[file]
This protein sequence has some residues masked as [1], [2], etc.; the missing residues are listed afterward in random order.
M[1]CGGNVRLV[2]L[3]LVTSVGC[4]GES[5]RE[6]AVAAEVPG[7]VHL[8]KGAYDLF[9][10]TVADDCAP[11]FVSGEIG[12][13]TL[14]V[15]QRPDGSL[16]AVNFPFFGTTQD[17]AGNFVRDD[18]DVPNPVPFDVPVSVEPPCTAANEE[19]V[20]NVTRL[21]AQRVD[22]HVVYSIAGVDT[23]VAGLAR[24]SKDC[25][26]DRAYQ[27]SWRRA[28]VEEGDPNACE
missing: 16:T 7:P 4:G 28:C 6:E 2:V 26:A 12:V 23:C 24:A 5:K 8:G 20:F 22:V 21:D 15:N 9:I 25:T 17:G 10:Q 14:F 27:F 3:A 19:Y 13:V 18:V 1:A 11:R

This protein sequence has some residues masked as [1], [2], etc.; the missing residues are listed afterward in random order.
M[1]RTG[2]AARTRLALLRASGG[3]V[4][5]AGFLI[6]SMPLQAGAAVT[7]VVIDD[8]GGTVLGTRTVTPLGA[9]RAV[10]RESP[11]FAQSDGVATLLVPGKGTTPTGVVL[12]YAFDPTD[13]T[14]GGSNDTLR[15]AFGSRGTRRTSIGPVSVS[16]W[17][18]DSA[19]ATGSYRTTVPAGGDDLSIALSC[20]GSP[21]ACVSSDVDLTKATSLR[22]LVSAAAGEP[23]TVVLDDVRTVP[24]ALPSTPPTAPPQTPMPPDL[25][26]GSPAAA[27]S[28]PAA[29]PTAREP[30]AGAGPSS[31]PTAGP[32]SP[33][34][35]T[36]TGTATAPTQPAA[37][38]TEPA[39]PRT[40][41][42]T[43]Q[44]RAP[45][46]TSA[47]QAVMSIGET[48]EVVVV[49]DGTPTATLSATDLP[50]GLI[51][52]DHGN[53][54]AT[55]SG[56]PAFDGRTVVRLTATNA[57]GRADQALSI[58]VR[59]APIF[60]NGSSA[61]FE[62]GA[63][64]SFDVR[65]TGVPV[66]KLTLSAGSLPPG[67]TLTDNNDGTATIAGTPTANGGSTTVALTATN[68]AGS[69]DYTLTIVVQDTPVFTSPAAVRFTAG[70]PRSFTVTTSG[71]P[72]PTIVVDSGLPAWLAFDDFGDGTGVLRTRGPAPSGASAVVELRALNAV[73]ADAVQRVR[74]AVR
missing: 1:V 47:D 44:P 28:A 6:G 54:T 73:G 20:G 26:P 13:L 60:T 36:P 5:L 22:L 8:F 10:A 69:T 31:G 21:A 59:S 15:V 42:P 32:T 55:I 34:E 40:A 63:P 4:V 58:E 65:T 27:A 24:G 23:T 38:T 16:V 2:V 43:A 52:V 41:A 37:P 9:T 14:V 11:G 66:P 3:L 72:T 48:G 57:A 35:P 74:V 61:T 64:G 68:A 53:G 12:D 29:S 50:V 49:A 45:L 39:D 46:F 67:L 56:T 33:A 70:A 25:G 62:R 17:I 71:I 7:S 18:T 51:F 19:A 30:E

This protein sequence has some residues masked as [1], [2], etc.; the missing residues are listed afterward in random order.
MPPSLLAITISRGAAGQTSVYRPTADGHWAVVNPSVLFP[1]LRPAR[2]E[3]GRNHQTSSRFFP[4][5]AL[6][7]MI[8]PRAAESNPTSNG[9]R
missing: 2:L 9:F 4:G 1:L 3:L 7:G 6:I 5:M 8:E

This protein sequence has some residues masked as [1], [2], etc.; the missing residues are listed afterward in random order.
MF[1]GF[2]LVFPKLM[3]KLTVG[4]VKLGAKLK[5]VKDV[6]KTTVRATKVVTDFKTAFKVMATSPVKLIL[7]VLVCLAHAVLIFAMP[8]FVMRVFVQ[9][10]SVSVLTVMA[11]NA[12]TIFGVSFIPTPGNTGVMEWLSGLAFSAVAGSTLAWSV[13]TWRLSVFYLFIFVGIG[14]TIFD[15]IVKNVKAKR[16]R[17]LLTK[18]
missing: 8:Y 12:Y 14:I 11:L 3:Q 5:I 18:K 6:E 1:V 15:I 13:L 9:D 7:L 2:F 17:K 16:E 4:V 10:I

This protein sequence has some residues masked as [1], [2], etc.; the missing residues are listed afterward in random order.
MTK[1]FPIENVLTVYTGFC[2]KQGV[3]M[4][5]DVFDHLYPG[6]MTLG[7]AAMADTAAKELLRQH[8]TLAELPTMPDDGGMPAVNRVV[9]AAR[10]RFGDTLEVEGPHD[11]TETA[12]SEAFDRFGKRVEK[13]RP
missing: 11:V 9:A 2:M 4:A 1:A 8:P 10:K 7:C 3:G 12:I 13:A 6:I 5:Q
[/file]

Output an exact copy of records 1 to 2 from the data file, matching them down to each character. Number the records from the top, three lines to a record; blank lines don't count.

This protein sequence has some residues masked as [1], [2], etc.; the missing residues are listed afterward in random order.
M[1]CGGNVRLV[2]L[3]LVTSVGC[4]GES[5]RE[6]AVAAEVPG[7]VHL[8]KGAYDLF[9][10]TVADDCAP[11]FVSGEIG[12][13]TL[14]V[15]QRPDGSL[16]AVNFPFFGTTQD[17]AGNFVRDD[18]DVPNPVPFDVPVSVEPPCTAANEE[19]V[20]NVTRL[21]AQRVD[22]HVVYSIAGVDT[23]VAGLAR[24]SKDC[25][26]DRAYQ[27]SWRRA[28]VEEGDPNACE
missing: 16:T 7:P 4:G 28:C 6:E 2:V 26:A 12:V 23:C 24:A 5:K 8:G 20:F 22:V 21:D 15:N 9:I 25:T 17:G 10:Q 14:F 27:F 3:A 19:Y 13:V 18:V 1:A 11:R

This protein sequence has some residues masked as [1], [2], etc.; the missing residues are listed afterward in random order.
M[1]RTG[2]AARTRLALLRASGG[3]V[4][5]AGFLI[6]SMPLQAGAAVT[7]VVIDD[8]GGTVLGTRTVTPLGA[9]RAV[10]RESP[11]FAQSDGVATLLVPGKGTTPTGVVL[12]YAFDPTD[13]T[14]GGSNDTLR[15]AFGSRGTRRTSIGPVSVS[16]W[17][18]DSA[19]ATGSYRTTVPAGGDDLSIALSC[20]GSP[21]ACVSSDVDLTKATSLR[22]LVSAAAGEP[23]TVVLDDVRTVP[24]ALPSTPPTAPPQTPMPPDL[25][26]GSPAAA[27]S[28]PAA[29]PTAREP[30]AGAGPSS[31]PTAGP[32]SP[33][34][35]T[36]TGTATAPTQPAA[37][38]TEPA[39]PRT[40][41][42]T[43]Q[44]RAP[45][46]TSA[47]QAVMSIGET[48]EVVVV[49]DGTPTATLSATDLP[50]GLI[51][52]DHGN[53][54]AT[55]SG[56]PAFDGRTVVRLTATNA[57]GRADQALSI[58]VR[59]APIF[60]NGSSA[61]FE[62]GA[63][64]SFDVR[65]TGVPV[66]KLTLSAGSLPPG[67]TLTDNNDGTATIAGTPTANGGSTTVALTATN[68]AGS[69]DYTLTIVVQDTPVFTSPAAVRFTAG[70]PRSFTVTTSG[71]P[72]PTIVVDSGLPAWLAFDDFGDGTGVLRTRGPAPSGASAVVELRALNAV[73]ADAVQRVR[74]AVR
missing: 1:V 47:D 44:P 28:A 6:G 54:T 73:G 20:G 26:P 13:L 60:T 36:P 5:L 22:L 8:F 10:A 69:T 31:G 21:A 59:S 15:V 42:P 32:T 55:I 34:E 40:A 63:P 4:V 58:E 65:T 27:A 24:G 23:T 38:T 16:V 2:V 43:A 52:V 41:A 37:P 9:T 14:V 11:G 66:P 3:L 72:T 48:G 57:A 35:P 74:V 61:T 64:G 68:A 53:G 12:D 29:S 50:V 49:A 45:L 39:D 46:F 67:L 56:T 33:A 70:A 25:G 62:R 17:I 71:I 7:S 18:T 51:F 19:A 30:E